My first introduction to totemism was a group of pagans I hung around with in college. Some of them were really, really enthusiastic about this deck, but I only picked one up for myself within the last few years. I even did my senior thesis on the idea of personal, urban totemism. And even with all that, "Medicine Cards" scare the heck out of me.
Unless you believe that the only important totem animals are the ones that you can find on belt buckles (Eagle, Bear, Random Big Cat, etc.), there's no real Major Arcana/Minor Arcana distinction here. Every single card in this deck is big ju-ju. My first two readings kinda freaked me out, really. If archetypes, animal mythos and anthropomorphism are pretty much second-nature to you, just give up and get this deck. You will probably understand the cards without needing to check the book all that often.
Unless there was a slip-up at the publisher's, the standard deck does not come with a little reference pamphlet like most tarot decks do. It comes with a medium-sized hard back book (A nice treat, but not convenient for lugging around spontaneously -- this could be why they made the "Just for Today" deck) that explains each card, including an occasional story, and some spreads and an exercise to figure out which totem animals represent you in this spread. Two of three totems that I'd already figured out for myself showed up in the exercise, and the third was kinda iffy for me at that point anyway.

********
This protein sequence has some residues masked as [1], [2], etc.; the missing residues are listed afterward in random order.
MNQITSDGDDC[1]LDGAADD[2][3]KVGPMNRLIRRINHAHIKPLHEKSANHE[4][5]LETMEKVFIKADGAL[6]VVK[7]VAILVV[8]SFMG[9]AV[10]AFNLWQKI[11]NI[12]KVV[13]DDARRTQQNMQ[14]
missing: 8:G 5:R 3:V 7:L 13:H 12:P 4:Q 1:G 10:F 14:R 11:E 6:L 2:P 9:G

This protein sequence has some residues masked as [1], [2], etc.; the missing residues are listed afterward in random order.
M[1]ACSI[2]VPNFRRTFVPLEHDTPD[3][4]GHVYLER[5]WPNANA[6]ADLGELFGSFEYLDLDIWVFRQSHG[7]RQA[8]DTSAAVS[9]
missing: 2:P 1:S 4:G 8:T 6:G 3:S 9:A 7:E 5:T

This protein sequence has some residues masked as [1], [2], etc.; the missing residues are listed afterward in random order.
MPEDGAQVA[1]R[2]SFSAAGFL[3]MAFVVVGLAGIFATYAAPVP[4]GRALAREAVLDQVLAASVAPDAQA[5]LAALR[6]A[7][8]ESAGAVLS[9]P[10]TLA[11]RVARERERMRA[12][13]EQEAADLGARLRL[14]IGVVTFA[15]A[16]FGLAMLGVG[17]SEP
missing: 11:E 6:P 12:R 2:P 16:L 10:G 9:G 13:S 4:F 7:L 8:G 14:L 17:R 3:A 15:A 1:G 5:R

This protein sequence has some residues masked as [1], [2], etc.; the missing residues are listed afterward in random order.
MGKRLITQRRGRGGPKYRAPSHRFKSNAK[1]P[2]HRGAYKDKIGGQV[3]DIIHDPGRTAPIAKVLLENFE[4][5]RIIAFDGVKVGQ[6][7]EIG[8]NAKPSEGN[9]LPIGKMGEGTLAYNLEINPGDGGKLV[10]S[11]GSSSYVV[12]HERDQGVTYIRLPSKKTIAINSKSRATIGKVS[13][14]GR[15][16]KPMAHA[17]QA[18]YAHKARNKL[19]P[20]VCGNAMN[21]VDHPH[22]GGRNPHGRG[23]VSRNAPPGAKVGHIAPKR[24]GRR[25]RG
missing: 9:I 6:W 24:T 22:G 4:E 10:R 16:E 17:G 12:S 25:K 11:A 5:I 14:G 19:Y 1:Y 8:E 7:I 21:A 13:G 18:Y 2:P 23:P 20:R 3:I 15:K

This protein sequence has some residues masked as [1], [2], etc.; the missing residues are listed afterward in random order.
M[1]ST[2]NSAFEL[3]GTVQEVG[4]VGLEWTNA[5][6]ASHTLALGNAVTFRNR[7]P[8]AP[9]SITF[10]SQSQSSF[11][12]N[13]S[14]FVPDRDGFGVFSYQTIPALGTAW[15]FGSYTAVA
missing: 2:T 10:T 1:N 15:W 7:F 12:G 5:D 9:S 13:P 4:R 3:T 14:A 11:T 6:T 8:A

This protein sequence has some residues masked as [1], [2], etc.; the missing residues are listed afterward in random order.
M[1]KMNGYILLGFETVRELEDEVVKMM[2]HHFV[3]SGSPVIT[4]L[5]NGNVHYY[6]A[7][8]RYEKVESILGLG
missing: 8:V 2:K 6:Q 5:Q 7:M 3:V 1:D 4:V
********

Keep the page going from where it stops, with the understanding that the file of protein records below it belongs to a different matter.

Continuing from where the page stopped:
The cards are 5.5" by 3" and have an alarmingly boring back -- government blue with a single yellow lightening bolt. They're coated with something incredibly shiny, but aren't particularly slippery. There are 52 cards in the deck, plus 9 blanks so that you can fill it in with any animals that you think are missing. They're almost a little too large for me to shuffle them easily (and I've been told that I have large hands for my gender). The book's table of contents tells you what animals are included.
The artwork works inwards from a white boarder to a thinner red boarder that also bisects the interior design. The top half of the inside is sky-blue, and the bottom is an earth-tone green. In the middle is a Medicine Shield inside which is a picture of the featured animal spirit. Above, in the blue, along with the number of the card, is the aniamls name in a black script font.
The artwork is good. It's not cute, and it's not dazzlingly beautiful in a way that draws me, but I'm still impressed with this deck for all my nitpicky comments. If you think you're up for the challenge, I recommend "Medicine Cards."